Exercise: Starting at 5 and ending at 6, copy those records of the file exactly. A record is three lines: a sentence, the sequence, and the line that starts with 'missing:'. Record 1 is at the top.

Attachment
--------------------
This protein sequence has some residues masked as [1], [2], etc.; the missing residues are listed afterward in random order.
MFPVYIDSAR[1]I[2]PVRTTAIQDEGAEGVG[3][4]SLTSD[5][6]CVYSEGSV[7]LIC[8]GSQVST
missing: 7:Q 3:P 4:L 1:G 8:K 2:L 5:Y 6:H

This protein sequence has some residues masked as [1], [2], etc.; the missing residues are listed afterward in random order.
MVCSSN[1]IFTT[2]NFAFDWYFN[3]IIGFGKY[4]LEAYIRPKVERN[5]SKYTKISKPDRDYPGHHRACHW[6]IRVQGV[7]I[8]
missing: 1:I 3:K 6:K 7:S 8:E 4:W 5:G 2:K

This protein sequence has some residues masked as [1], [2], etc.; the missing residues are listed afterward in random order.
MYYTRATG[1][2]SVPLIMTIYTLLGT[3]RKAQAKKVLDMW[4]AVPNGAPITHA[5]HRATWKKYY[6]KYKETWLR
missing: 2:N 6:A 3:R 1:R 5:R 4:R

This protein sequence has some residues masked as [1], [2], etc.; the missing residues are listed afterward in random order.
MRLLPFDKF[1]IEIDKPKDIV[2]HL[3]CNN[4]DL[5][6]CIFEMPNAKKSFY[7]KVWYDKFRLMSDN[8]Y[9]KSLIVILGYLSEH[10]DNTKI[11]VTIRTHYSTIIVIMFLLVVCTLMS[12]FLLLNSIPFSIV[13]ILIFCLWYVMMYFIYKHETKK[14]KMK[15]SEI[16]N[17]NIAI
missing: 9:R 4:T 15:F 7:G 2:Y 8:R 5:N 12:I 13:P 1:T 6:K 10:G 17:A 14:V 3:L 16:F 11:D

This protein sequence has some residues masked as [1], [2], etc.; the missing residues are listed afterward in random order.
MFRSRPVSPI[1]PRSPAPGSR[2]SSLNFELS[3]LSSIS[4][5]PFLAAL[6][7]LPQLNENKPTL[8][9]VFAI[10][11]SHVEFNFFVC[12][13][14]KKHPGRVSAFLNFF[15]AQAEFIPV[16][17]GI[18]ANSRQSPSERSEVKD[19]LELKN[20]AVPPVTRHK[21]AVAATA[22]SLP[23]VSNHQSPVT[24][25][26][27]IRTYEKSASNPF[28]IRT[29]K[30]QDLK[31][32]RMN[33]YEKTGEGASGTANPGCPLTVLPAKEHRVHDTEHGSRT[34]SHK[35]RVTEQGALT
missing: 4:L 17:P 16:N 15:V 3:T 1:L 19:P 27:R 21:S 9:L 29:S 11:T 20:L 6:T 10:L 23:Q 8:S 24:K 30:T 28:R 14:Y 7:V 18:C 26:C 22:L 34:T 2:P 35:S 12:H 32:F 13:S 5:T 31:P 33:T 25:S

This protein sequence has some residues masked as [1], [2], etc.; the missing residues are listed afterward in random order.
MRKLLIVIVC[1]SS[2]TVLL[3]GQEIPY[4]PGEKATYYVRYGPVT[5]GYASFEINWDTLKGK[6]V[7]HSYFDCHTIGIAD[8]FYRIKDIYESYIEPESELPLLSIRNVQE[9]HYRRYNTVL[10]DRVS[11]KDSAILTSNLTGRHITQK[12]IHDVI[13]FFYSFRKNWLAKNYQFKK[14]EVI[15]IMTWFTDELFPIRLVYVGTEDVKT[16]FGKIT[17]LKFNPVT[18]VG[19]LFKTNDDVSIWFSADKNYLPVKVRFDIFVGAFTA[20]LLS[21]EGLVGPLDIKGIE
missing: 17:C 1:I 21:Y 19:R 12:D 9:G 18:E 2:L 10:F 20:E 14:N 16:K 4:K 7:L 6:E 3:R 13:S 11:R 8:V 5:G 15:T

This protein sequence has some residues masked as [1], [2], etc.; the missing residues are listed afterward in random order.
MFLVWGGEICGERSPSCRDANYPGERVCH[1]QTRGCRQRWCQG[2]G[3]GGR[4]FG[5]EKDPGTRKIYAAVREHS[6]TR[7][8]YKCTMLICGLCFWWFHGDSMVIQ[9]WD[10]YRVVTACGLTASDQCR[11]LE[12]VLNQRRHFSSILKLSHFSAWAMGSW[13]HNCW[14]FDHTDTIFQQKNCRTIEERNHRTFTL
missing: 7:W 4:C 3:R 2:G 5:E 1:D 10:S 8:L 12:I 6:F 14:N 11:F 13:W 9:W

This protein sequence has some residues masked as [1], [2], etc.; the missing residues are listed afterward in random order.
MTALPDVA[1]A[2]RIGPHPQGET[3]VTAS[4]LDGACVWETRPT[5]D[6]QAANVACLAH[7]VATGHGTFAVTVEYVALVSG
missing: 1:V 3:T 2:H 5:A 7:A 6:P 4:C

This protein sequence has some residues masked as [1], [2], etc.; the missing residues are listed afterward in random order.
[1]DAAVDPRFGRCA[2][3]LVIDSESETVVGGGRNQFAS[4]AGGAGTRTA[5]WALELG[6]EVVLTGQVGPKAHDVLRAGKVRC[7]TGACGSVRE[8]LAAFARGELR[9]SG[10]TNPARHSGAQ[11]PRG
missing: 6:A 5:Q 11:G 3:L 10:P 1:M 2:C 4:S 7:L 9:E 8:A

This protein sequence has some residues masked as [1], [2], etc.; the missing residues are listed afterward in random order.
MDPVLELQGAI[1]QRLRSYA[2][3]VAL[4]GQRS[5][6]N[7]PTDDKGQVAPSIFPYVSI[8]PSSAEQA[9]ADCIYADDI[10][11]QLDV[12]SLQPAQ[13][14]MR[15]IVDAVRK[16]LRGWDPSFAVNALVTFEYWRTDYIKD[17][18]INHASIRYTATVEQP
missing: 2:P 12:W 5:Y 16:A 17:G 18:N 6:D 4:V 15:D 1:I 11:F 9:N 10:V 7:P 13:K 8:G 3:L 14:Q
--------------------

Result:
This protein sequence has some residues masked as [1], [2], etc.; the missing residues are listed afterward in random order.
MFRSRPVSPI[1]PRSPAPGSR[2]SSLNFELS[3]LSSIS[4][5]PFLAAL[6][7]LPQLNENKPTL[8][9]VFAI[10][11]SHVEFNFFVC[12][13][14]KKHPGRVSAFLNFF[15]AQAEFIPV[16][17]GI[18]ANSRQSPSERSEVKD[19]LELKN[20]AVPPVTRHK[21]AVAATA[22]SLP[23]VSNHQSPVT[24][25][26][27]IRTYEKSASNPF[28]IRT[29]K[30]QDLK[31][32]RMN[33]YEKTGEGASGTANPGCPLTVLPAKEHRVHDTEHGSRT[34]SHK[35]RVTEQGALT
missing: 4:L 17:P 16:N 15:V 3:T 1:L 19:P 27:R 21:S 9:L 29:S 11:T 20:L 6:T 10:L 23:Q 8:S 24:K 30:T 28:R 14:Y 7:V 18:C 26:C 22:L 34:T 2:P 35:S 12:H 32:F 13:S 5:T 31:P 33:T 25:S

This protein sequence has some residues masked as [1], [2], etc.; the missing residues are listed afterward in random order.
MRKLLIVIVC[1]SS[2]TVLL[3]GQEIPY[4]PGEKATYYVRYGPVT[5]GYASFEINWDTLKGK[6]V[7]HSYFDCHTIGIAD[8]FYRIKDIYESYIEPESELPLLSIRNVQE[9]HYRRYNTVL[10]DRVS[11]KDSAILTSNLTGRHITQK[12]IHDVI[13]FFYSFRKNWLAKNYQFKK[14]EVI[15]IMTWFTDELFPIRLVYVGTEDVKT[16]FGKIT[17]LKFNPVT[18]VG[19]LFKTNDDVSIWFSADKNYLPVKVRFDIFVGAFTA[20]LLS[21]EGLVGPLDIKGIE
missing: 17:C 1:I 21:Y 19:R 12:D 9:G 18:E 2:L 10:F 20:E 14:N 16:K 4:K 7:L 6:E 3:R 13:S 11:R 8:V 5:G 15:T